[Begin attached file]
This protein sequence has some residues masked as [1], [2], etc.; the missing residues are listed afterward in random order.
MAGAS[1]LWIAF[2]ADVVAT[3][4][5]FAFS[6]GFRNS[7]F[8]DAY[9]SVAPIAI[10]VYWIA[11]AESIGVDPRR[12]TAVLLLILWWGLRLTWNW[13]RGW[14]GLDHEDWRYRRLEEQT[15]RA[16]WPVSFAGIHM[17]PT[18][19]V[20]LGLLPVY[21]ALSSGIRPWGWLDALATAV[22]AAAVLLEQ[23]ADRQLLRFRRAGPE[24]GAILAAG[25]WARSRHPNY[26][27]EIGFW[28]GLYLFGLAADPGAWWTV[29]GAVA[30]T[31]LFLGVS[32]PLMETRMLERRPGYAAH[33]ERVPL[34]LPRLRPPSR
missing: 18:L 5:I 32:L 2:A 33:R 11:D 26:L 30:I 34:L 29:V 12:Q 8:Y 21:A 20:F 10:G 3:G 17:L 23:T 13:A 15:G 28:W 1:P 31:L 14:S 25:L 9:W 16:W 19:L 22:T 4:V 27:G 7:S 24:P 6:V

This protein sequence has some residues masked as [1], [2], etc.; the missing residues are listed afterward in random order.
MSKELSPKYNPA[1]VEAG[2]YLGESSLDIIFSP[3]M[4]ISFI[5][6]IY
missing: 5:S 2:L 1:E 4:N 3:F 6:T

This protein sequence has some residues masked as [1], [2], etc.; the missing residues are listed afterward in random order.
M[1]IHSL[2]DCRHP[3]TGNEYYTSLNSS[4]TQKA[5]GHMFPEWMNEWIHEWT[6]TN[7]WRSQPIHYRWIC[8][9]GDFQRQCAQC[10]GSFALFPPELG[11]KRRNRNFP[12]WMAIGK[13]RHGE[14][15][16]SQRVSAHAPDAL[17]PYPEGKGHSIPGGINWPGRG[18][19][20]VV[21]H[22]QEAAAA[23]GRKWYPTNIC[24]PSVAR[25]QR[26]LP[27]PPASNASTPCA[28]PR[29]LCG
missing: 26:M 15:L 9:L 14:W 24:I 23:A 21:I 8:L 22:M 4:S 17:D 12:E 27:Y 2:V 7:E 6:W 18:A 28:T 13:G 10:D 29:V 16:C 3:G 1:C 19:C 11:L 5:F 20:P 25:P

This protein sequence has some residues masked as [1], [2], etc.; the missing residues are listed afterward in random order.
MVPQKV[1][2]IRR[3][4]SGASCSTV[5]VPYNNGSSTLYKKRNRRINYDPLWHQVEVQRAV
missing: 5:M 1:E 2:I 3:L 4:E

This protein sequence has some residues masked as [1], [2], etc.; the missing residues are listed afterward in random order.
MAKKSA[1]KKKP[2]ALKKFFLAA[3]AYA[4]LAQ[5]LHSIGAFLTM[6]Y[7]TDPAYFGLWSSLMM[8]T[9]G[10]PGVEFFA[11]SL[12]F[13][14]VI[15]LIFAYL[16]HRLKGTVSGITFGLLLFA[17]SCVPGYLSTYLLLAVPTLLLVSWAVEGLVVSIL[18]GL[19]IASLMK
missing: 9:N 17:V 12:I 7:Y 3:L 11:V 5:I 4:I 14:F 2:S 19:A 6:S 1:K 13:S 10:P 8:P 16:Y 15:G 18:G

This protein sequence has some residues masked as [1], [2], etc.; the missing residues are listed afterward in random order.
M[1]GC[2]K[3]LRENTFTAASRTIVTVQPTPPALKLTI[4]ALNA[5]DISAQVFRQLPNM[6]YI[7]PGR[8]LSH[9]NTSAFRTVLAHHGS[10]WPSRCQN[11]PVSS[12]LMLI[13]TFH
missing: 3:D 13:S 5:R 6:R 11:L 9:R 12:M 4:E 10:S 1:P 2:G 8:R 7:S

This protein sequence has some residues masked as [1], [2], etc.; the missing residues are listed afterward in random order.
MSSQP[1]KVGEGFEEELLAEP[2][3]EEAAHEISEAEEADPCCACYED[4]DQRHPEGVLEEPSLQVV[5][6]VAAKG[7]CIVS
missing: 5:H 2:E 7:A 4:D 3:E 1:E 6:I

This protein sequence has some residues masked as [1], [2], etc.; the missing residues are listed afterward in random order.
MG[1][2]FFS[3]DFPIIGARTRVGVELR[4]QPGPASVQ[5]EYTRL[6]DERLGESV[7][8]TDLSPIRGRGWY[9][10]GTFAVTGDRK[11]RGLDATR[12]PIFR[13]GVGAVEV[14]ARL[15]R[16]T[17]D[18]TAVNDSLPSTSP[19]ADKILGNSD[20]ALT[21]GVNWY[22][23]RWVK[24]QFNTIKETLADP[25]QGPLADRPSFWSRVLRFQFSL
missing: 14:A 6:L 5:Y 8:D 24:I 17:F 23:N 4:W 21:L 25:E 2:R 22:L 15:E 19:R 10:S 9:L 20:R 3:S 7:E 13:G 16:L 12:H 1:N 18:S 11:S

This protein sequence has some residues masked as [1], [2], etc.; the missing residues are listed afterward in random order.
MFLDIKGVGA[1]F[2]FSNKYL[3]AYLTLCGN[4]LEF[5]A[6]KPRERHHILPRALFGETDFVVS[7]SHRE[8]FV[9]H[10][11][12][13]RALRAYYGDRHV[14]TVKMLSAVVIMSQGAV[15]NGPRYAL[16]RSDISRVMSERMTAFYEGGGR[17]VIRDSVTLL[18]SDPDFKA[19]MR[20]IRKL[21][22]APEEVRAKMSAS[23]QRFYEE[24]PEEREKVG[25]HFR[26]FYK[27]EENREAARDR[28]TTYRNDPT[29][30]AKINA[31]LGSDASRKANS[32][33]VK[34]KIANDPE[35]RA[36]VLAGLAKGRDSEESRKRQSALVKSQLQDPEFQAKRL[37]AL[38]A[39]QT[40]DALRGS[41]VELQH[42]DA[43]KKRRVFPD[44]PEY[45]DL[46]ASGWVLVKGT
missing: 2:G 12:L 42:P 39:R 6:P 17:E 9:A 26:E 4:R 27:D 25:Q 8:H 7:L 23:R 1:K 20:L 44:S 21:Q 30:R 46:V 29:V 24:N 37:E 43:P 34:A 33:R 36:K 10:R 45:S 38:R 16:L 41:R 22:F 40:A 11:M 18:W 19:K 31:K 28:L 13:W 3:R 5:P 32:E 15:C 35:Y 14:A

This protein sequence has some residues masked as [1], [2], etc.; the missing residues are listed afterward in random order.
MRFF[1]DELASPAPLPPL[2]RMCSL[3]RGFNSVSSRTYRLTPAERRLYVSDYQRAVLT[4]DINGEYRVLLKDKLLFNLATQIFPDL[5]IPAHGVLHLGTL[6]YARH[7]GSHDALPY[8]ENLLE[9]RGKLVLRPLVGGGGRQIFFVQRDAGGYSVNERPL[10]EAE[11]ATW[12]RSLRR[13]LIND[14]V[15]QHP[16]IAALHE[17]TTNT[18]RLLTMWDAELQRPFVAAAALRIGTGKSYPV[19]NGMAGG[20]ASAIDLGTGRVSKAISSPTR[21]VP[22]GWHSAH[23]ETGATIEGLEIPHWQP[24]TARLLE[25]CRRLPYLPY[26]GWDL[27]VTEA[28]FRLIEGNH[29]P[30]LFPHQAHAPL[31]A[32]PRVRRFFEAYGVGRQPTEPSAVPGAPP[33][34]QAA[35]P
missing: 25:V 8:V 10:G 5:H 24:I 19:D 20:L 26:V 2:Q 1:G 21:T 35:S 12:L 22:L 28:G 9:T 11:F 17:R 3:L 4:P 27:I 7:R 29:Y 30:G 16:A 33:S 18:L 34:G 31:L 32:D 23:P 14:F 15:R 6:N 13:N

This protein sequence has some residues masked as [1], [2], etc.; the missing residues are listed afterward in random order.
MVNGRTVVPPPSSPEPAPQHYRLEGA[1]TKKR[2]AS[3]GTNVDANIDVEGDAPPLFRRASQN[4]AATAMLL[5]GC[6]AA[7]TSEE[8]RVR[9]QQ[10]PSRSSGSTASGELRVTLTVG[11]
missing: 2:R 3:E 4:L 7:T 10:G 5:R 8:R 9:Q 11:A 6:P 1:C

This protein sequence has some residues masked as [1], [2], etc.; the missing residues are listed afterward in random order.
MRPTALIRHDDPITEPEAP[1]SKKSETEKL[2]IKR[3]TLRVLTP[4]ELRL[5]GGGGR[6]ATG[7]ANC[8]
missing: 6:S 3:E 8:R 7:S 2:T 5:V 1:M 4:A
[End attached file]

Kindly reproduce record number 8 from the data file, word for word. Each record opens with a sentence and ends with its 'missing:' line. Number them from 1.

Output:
This protein sequence has some residues masked as [1], [2], etc.; the missing residues are listed afterward in random order.
MG[1][2]FFS[3]DFPIIGARTRVGVELR[4]QPGPASVQ[5]EYTRL[6]DERLGESV[7][8]TDLSPIRGRGWY[9][10]GTFAVTGDRK[11]RGLDATR[12]PIFR[13]GVGAVEV[14]ARL[15]R[16]T[17]D[18]TAVNDSLPSTSP[19]ADKILGNSD[20]ALT[21]GVNWY[22][23]RWVK[24]QFNTIKETLADP[25]QGPLADRPSFWSRVLRFQFSL
missing: 14:A 6:L 5:Y 8:D 24:I 17:F 23:N 4:W 21:L 25:E 2:R 22:L 15:E 19:R 10:S 9:L 20:R 3:S 7:E 13:G 16:L 12:H 1:N 18:S 11:S